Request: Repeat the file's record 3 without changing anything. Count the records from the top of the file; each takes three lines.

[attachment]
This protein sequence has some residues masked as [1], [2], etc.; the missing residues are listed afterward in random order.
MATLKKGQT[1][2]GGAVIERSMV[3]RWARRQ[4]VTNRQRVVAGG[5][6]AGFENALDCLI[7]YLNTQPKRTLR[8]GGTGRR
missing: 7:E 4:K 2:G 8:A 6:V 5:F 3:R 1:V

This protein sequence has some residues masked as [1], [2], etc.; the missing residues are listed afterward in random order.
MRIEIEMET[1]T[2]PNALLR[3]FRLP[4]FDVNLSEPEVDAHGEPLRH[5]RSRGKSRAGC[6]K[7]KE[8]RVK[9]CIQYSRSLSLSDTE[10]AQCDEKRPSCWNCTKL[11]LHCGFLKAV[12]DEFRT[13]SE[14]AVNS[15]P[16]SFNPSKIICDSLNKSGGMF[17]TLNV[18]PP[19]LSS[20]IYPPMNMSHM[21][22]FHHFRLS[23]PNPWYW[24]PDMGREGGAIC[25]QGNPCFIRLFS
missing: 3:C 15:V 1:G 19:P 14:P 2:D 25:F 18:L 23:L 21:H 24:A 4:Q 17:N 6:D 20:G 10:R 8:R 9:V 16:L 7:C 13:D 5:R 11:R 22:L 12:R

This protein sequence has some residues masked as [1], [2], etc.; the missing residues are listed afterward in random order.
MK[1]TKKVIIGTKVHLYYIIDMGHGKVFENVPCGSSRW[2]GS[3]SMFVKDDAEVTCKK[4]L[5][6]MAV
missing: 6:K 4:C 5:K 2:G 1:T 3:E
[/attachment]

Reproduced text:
This protein sequence has some residues masked as [1], [2], etc.; the missing residues are listed afterward in random order.
MK[1]TKKVIIGTKVHLYYIIDMGHGKVFENVPCGSSRW[2]GS[3]SMFVKDDAEVTCKK[4]L[5][6]MAV
missing: 6:K 4:C 5:K 2:G 1:T 3:E